Prosecution Rests Case in ‘Tex’ Watson Murder Trial

LOS ANGELES, Aug. 27 — The state rested its case yesterday in the trial of Charles “Tex” Watson, the fifth defendant to be tried in connection with the Tate-LaBianca murders.

Watson’s trial began with jury selection last Aug. 2, meaning prosecutor Vincent T. Bugliosi wrapped up his case against the 25-year-old Manson follower in less than a month.

This was in marked contrast to the five months it took Bugliosi to present the state’s case against Charles Manson and three female followers last year. All were convicted of the 1969 killings and this spring sentenced to die in the gas chamber.

The Manson trial, as it was called, may have been the longest murder trial in history. It lasted nearly 10 months.

Superior Court Judge Adolph Alexander recessed the trial until Tuesday at 11 a.m. to allow court-appointed defense attorneys Sam Burbrick and Maxwell Keith prepare their case.

Watson has entered a double plea of innocent and innocent by reason of insanity, meaning that if the six-man, six-woman jury convicts him, another trial will be held to determine his sanity.

If he is judged sane, a penalty trial before the same jury will be held if the original conviction was for murder in the first degree.

Bugliosi called 47 witnesses against Watson, many who also appeared at the first trial. The witnesses include the state’s “star,” Linda Kasabian, a one-time defendant herself.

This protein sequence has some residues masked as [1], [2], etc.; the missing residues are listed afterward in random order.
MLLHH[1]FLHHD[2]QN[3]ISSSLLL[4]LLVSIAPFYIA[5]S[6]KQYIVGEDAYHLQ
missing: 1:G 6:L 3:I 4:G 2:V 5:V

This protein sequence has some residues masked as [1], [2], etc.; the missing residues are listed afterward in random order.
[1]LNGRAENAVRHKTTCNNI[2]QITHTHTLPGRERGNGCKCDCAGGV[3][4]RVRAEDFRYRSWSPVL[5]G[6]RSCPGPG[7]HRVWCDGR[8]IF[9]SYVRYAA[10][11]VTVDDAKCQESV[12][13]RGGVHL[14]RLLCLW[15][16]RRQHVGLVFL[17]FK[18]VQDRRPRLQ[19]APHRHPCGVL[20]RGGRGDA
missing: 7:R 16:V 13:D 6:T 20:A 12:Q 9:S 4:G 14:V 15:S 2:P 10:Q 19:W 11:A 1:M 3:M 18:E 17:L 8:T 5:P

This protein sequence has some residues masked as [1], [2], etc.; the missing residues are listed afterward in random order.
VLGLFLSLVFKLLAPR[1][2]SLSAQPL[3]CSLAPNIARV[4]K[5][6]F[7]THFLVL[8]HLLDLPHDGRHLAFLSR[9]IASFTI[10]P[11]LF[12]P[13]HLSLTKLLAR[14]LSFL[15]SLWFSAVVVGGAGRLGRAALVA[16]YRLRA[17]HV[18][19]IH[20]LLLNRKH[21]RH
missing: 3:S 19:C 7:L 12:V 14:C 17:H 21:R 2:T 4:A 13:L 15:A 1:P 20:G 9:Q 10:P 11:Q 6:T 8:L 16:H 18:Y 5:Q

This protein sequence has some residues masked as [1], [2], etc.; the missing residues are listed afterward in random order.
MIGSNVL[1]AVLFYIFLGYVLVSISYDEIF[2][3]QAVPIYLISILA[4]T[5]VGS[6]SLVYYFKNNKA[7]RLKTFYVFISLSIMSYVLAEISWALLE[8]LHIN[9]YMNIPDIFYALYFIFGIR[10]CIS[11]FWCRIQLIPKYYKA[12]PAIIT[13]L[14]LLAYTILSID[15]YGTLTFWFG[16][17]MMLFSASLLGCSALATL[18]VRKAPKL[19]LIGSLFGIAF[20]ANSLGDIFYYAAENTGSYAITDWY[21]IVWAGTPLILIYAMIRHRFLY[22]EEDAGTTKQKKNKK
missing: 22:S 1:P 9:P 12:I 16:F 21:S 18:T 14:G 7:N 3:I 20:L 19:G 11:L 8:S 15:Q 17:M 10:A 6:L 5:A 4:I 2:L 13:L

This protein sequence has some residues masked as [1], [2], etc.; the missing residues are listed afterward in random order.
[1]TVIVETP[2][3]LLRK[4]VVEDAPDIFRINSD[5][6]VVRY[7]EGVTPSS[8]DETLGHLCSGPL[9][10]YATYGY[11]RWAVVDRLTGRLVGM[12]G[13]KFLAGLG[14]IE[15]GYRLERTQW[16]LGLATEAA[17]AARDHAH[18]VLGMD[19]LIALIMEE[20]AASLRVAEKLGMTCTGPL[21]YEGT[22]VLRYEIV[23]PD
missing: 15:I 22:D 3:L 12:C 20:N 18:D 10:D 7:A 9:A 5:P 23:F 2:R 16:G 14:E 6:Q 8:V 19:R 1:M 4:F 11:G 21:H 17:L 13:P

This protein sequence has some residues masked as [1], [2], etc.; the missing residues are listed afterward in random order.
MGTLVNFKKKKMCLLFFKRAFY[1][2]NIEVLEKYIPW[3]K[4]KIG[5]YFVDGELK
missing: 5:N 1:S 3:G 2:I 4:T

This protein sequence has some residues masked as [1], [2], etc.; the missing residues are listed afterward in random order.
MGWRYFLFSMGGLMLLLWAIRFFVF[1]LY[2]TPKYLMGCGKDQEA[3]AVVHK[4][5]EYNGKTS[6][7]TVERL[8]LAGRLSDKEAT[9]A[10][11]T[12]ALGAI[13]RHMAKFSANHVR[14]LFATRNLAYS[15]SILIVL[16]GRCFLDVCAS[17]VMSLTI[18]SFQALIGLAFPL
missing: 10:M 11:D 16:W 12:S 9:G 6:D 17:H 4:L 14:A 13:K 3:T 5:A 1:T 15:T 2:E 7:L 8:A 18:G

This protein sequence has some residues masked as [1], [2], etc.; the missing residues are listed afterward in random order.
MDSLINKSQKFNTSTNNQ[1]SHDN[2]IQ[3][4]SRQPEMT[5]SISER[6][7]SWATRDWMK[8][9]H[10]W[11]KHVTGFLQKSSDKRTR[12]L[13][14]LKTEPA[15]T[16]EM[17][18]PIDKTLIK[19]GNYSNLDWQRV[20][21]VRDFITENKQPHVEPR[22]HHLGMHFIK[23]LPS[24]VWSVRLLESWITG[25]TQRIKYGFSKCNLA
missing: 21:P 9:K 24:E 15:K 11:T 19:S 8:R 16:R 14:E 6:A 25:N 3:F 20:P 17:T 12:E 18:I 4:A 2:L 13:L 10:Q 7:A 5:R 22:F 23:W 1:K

Mrs. Kasabian, who said she witnessed three of the murders, was granted immunity from prosecution and freed after she turned state’s evidence.

The 47 witnesses in Watson’s trial compared to the 84 called by Bugliosi in Manson’s trial. The cross-examination in the current case was shorter also, since there was only one set of defense attorneys, instead of three.

The shortness of the prosecution case also might be attributable to Watson’s behavior.

Manson and his “girls” disrupted their courtroom many times, prompting several halts in the proceedings. Watson, on the other hand, sits calmly at the counsel table in Judge Alexander’s courtroom and does little except have whispered conferences with his two lawyers.

Burbrick and Keith probably will seek dismissal of charges against Watson on grounds of insufficient evidence when court resumes Tuesday morning. The judge just as probably will deny the motion.

The Watson trial was delayed many months because of his fight against extradition from his native Texas.

When he finally was sent to Los Angeles, he spent several weeks in Atascadero State Hospital, a mental institution, after local psychiatrists determined him “presently insane.”

He was pronounced “cured” however, and sent back to Los Angeles for trial.

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